There's a reason [artist id="2389485"]DJ AM[/artist] had a knowing look on his face when he met 23-year-old heroin addict Amy in the first episode of the late celebrity DJ's MTV intervention program, "Gone Too Far." He'd been there himself, and that's why he signed on to host the eight-part series that kicked off on Monday night with the harrowing tale of the fellow Philly native whose descent into heroin addiction had nearly cost her her life and her family.
From age 19 until his mid-20s, AM (born Adam Goldstein) tells Amy, he had been where she is and he wants to help Amy get clean so she can avoid the pain caused by her own father, who was also a heroin addict and died as a result of his drug use. The show, which has the blessing of AM's family following his death in August from an accidental drug overdose, shows the DJ driving around his old hometown and meeting with Amy's family, who called him for help with her out-of-control drug use.
"Heroin has destroyed my life," Amy tells the camera in the show's first scene, which is followed by a meeting between AM and Amy's younger sister, Meghan. Meghan laments that though they used to be inseparable, once Amy began using heroin, "all of a sudden she was gone." Meghan described how the girls' dad — a lifelong addict who sometimes walked into the room with a needle sticking out of his neck — died when they were kids, and how she fears Amy is going down the same path. Older brother Joe tells an equally sordid tale, describing how Amy has stolen his children's baseball cards and thousands of dollars in cash from him to feed her addiction, forcing him to install a sequence of locks in the family's house to keep his sister from robbing him.
With a calm, caring demeanor that clearly puts them at ease, AM sympathizes with Amy's family while strongly pushing them to get her into a proper treatment program. "I can't cure addiction, but what I can do is offer Amy a chance at a different life," AM says into the camera before meeting Amy. He tells her about his own father's death from AIDS after a lifetime of drug abuse and how it threw him into a drug spiral.
Showing off the red, swollen injection sites on her hands, Amy breaks down. "It just sucks, because I know I'm better than this, that I used to be a good person, and I don't want to live like this the rest of my life," she ways, admitting that she knows her using will either land her in jail or in a grave.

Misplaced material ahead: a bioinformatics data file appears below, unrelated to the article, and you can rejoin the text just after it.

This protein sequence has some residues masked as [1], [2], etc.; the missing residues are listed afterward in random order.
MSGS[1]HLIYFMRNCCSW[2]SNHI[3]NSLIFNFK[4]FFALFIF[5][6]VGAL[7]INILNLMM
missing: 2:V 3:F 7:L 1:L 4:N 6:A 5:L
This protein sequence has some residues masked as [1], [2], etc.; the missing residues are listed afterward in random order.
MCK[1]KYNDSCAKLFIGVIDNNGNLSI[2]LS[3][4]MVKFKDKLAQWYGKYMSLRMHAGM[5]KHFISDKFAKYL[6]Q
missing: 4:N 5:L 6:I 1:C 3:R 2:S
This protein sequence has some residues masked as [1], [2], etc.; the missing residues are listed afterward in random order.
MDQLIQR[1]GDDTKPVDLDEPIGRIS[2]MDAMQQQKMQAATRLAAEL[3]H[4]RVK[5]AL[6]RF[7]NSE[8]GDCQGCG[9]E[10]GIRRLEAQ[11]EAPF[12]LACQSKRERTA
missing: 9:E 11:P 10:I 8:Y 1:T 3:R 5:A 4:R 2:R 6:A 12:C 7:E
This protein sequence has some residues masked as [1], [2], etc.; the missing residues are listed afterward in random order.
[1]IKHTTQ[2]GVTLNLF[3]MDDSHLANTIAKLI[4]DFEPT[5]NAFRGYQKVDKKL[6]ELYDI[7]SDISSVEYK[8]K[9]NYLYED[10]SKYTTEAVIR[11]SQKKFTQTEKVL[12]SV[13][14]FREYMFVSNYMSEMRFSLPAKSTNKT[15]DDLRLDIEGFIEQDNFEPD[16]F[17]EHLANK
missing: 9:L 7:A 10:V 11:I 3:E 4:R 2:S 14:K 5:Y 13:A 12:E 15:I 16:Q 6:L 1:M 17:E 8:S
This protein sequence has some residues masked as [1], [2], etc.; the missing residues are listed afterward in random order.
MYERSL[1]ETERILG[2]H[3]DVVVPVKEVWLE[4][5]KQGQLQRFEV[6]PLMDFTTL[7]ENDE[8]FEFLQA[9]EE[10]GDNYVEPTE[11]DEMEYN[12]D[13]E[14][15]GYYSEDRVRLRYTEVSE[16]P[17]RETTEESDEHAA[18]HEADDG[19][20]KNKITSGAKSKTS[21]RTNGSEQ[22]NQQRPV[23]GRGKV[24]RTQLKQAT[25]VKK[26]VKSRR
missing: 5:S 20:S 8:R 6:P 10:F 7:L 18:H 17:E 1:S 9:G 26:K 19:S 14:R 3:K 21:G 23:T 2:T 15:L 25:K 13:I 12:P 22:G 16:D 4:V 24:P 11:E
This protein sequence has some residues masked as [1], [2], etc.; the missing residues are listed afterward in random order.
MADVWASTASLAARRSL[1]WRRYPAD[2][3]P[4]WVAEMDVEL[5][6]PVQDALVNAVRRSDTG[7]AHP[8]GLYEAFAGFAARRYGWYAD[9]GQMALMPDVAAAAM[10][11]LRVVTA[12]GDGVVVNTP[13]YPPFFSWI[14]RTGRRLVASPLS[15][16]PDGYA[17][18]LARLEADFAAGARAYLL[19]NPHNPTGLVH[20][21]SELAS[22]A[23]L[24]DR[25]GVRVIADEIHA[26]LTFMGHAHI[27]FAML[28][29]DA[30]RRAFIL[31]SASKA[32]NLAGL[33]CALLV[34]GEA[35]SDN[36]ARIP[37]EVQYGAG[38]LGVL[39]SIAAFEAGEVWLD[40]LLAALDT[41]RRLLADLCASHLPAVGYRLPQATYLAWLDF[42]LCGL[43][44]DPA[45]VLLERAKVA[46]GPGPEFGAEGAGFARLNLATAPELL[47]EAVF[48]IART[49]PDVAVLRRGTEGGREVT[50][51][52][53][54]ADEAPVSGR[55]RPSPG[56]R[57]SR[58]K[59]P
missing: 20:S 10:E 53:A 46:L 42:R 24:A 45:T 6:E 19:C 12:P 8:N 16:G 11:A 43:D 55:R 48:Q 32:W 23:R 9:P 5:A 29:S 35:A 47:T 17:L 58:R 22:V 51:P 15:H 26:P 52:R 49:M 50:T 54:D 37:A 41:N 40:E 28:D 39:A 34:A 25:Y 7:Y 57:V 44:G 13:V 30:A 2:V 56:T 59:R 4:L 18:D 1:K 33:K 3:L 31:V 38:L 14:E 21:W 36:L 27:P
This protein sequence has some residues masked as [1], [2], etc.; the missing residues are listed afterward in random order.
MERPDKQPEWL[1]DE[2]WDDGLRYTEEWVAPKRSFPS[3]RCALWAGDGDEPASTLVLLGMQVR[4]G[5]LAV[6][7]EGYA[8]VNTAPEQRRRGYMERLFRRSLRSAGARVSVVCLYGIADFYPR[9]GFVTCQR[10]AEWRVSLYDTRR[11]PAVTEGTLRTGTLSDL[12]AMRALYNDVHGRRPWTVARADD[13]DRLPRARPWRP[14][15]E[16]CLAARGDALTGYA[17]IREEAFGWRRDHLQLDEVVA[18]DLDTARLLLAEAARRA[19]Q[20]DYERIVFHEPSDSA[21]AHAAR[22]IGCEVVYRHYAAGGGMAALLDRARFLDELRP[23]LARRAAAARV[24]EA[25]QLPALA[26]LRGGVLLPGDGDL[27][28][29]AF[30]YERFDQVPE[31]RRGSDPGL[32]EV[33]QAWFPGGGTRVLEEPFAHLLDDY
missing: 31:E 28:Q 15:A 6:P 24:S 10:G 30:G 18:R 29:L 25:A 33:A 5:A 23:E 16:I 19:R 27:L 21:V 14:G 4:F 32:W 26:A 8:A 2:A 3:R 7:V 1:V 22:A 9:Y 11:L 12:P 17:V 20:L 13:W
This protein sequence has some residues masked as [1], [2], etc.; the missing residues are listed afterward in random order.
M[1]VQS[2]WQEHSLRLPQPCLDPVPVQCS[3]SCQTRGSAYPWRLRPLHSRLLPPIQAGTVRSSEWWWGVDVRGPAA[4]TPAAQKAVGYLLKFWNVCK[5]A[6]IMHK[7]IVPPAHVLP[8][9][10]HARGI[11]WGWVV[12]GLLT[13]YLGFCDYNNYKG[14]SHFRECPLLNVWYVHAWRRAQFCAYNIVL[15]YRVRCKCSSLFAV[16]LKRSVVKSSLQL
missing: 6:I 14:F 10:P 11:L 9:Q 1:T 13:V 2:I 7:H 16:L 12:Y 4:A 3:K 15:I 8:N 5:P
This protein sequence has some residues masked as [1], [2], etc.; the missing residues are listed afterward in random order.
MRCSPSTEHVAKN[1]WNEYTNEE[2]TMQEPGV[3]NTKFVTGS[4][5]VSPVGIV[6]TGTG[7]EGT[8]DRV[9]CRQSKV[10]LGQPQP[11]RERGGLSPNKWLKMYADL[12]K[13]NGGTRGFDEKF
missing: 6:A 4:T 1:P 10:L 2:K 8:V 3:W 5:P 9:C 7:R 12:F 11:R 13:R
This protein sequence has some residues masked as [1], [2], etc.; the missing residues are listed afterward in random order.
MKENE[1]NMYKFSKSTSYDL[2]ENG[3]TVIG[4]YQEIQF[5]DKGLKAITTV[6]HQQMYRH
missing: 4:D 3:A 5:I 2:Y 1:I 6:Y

"I promise you, you can be freed of that," AM tells her. "Because I swear to you there is another life."
After meeting with Amy's family, AM stages the intervention at the family's house, during which Amy is clearly uncomfortable about the idea of entering a treatment program. Though the trip to the California facility is a difficult one — an agitated Amy lashes out about not getting a chance to get high one more time and insists that a friend bring her some drugs before she boards an airplane — she does eventually agree to give rehab a try. Like many addicts detoxing at a facility, Amy wants to leave in the first few days and obsesses over thoughts of getting high again. She complains about the pain in her teeth — she needs five root canals — that she says is driving her to want to use again.
AM visits after Amy's first five days and is amazed at how bright-eyed she looks after less than a week. Following a trip to the dentist, an elated Amy returns to rehab for 40 days, during which she receives counseling and medical treatment, eventually moving to a sober living house outside the facility after nearly 50 days. When AM visits her at the sober house, along with her mother and sister, the family marvels at what a difference the trip to rehab has made.
"Now she's back all the way," Meghan says.
"I'm proud of you," AM tells her, handing Amy a customized iPod that has the inscription "don't pawn me" as well as some of his signature mixes. "It makes me so happy to see this. You're like a family again."
The episode ends seven weeks after AM and Amy's first meeting, as Amy praises AM for reaching out to a stranger and giving her a second chance at life. "He understood that I was in a circle that was way too deep," she says. "He didn't pass judgment on me, and he just took me underneath his wing and he helped me through the tough times that I had here. ... I never had anyone that didn't know me that well care that much about me."
Speaking following AM's death, Amy vows to keep his name alive. "You did help and touch lives," she says. "I want to make you proud. I don't want to throw this gift away."
For more information on how to get help for addiction, visit Think.MTV.com.